Pop­ulists base their agen­das on un­true nar­ra­tive

National Post (Latest Edition) - - ISSUES & IDEAS - David Brooks

Mi ddle- class wage stag­na­tion is the big­gest eco­nomic fact driv­ing Amer­i­can pol­i­tics. Over the past many years, so the com­mon ar­gu­ment goes, cap­i­tal­ism has de­vel­oped struc­tural flaws. Eco­nomic gains are not be­ing shared fairly with the mid­dle class. Wages have be­come de­cou­pled f rom pro­duc­tiv­ity. Even when the econ­omy grows, ev­ery­thing goes to the rich.

This ac­count of re­al­ity, which I’ve cer­tainly re­peated, ex­plains why the Demo­cratic Party has moved from the Bill Clin­ton ne­olib­eral cen­tre to the Bernie San­ders left. It ex­plains why the Repub­li­cans have moved from the pro-mar­ket Mitt Rom­ney right to the pop­ulist Don­ald Trump right.

On both left and right, move­ments have arisen to fix cap­i­tal­ism’s sup­posed struc­tural flaws, ei­ther by rad­i­cally in­ter­fer­ing in the mar­ket­place ( Bernie) or by clamp­ing down on global com­pe­ti­tion ( Trump).

But what if there are no struc­tural flaws? What if the mar­ket is work­ing more or less as it’s sup­posed to?

That’s cer­tainly the ev­i­dence in the U. S. from the last two years. Over this time, the ben­e­fits of eco­nomic growth have been shared more widely.

In 2015, me­dian U. S. house­hold in­comes rose by 5.2 per cent. That was the fastest surge in per­cent­age terms since the U. S. Cen­sus Bu­reau be­gan keep­ing records in the 1960s. Women liv­ing alone saw their in­comes rise by 8.7 per cent. Me­dian in­comes for Amer­i­can His­pan­ics rose by 6.1 per cent. Im­mi­grants’ in­comes, ex­clud­ing nat­u­ral­ized cit­i­zens, jumped by over 10 per cent.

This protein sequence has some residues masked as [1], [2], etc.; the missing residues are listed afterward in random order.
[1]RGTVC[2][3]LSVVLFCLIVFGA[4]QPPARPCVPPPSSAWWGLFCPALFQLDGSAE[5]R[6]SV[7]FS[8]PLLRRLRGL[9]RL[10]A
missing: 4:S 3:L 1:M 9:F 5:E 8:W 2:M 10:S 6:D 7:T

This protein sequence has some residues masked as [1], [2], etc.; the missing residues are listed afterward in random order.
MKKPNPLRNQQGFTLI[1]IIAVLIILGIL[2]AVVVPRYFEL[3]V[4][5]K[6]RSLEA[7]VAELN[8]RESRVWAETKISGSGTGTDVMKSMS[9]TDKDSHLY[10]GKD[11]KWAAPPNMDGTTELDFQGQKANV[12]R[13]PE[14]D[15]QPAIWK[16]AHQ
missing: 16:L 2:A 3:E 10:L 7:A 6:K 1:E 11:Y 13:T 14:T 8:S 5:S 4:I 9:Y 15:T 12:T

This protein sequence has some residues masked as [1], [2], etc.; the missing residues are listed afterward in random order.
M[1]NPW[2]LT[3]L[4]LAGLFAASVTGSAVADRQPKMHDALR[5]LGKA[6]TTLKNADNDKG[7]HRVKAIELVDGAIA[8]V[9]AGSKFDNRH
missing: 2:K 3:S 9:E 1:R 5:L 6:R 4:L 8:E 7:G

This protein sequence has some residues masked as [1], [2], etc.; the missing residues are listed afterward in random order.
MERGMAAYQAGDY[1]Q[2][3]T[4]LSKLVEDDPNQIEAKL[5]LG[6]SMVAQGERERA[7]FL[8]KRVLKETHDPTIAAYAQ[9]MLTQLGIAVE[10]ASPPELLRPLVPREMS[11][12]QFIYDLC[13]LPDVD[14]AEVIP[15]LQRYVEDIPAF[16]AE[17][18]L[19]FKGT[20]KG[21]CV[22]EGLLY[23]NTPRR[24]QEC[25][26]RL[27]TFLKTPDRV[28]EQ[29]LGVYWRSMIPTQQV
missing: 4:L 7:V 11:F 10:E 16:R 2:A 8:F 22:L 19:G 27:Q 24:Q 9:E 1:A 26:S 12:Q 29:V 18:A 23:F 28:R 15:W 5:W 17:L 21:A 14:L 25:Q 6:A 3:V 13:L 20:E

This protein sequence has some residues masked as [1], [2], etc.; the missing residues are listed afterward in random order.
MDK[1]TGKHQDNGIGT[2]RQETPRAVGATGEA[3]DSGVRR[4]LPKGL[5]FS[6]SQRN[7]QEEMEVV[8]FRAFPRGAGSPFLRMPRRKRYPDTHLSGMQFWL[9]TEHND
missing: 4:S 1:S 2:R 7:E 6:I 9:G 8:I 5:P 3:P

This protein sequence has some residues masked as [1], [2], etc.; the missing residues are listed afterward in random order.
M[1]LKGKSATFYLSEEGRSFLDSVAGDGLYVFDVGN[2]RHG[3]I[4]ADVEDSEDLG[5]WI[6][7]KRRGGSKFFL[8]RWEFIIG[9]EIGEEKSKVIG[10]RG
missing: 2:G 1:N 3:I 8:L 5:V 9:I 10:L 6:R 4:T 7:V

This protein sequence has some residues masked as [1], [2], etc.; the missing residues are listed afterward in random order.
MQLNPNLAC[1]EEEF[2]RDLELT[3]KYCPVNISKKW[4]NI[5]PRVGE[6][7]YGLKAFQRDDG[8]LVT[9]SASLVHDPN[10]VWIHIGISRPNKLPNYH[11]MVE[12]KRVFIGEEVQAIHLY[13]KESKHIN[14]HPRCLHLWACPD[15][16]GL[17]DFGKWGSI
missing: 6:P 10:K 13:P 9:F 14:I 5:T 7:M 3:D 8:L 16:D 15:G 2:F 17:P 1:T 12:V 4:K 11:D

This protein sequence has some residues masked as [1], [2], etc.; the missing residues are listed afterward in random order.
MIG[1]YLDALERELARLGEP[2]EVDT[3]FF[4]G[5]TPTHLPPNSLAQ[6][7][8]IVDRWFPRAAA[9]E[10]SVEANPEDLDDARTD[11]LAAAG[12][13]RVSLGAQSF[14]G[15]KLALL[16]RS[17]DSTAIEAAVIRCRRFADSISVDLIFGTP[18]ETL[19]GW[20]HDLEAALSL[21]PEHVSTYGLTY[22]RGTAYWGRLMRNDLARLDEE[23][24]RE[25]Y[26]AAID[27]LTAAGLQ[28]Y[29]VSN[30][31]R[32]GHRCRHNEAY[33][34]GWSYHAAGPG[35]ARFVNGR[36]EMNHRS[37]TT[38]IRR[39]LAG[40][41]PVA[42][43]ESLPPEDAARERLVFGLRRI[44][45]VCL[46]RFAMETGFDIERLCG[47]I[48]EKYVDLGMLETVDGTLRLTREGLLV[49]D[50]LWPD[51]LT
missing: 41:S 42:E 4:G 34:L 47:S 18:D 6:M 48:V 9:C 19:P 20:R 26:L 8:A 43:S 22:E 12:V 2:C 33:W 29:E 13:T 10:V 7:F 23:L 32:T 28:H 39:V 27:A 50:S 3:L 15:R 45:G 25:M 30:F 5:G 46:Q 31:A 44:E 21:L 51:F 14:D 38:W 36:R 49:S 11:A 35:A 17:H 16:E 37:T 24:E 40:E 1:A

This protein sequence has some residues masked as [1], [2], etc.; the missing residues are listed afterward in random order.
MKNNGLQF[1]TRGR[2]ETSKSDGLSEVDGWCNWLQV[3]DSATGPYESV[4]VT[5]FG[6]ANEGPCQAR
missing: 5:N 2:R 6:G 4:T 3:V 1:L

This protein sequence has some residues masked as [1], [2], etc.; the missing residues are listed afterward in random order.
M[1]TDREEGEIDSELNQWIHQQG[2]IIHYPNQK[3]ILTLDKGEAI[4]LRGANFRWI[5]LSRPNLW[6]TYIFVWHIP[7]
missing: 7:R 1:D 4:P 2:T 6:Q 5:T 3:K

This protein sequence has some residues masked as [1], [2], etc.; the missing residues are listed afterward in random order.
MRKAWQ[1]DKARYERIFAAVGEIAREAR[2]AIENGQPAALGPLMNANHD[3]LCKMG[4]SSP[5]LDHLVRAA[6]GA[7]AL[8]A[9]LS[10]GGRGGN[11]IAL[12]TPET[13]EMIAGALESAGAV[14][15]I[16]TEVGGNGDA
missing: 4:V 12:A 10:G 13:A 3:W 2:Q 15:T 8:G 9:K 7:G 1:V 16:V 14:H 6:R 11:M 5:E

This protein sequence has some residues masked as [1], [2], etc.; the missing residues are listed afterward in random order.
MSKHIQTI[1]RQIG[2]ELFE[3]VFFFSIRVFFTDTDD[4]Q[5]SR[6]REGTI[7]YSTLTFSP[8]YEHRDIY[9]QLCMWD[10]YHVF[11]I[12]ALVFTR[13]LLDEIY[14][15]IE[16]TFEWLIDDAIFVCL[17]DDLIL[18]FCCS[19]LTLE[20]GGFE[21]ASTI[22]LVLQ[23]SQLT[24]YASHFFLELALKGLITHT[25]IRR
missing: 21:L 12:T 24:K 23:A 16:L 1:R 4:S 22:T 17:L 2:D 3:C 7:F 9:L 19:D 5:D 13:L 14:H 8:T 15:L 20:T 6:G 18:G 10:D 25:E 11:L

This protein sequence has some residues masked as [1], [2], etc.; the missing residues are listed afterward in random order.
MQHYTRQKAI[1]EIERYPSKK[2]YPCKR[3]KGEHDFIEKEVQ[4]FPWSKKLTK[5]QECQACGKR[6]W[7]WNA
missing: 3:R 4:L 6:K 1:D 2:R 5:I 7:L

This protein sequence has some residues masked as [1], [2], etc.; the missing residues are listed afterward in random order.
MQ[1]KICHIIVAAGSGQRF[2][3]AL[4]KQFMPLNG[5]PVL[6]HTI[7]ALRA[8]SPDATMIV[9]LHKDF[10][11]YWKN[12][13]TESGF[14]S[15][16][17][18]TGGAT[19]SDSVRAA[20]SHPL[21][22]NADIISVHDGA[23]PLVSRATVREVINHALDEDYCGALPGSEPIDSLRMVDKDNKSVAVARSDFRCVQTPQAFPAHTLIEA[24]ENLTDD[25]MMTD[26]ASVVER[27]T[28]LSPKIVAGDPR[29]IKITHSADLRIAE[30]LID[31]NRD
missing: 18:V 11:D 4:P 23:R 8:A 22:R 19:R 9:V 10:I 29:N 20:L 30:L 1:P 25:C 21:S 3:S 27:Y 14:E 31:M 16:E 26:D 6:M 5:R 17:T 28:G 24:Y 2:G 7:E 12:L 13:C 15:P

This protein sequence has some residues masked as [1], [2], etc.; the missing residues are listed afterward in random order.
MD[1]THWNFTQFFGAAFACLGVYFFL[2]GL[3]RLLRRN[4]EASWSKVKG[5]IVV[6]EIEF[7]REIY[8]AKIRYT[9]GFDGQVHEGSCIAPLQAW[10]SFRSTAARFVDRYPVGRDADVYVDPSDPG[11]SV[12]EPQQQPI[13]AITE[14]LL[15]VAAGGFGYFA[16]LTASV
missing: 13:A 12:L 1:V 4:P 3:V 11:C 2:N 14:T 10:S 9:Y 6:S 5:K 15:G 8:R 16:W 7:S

The news was es­pe­cially good for the poor. The share of over­all in­come that went to the poor­est fifth in­creased by three per cent, while the share that went to the af­flu­ent groups did not change. In that year, the poverty rate fell by 1.2 per­cent­age points, the steep­est de­cline since 1999.

The num­bers for 2016 have just been re­leased by the U. S. Cen­sus Bu­reau, and the trends are pretty much the same. Me­dian U. S. house­hold in­come rose another 3.2 per cent, af­ter in­fla­tion, to its high­est level ever. The poverty rate fell some more. The share of na­tional in­come go­ing to labour is now ris­ing, while the share go­ing to cap­i­tal is fall­ing.

In a well- f unc t i on­ing econ­omy, work­ers are re­warded for their pro­duc­tiv­ity. As out­put, jobs and hours worked rise, so does in­come. Over the past two years, that seems to be ex­actly what’s hap­pen­ing.

The ev­i­dence from the past two years strongly sup­ports those who have ar­gued all along that in­come has not de­cou­pled from pro­duc­tiv­ity. A wide range of econ­o­mists, in­clud­ing Martin Feld­stein, Stephen Rose, Ed­ward Lazear, Joao Paulo Pes­soa, John Van Ree­nen, Richard An­der­son of the St. Louis Fed, and a team from Gold­man Sachs, have pro­duced stud­ies show­ing wages track­ing very pre­dictably with pro­duc­tiv­ity.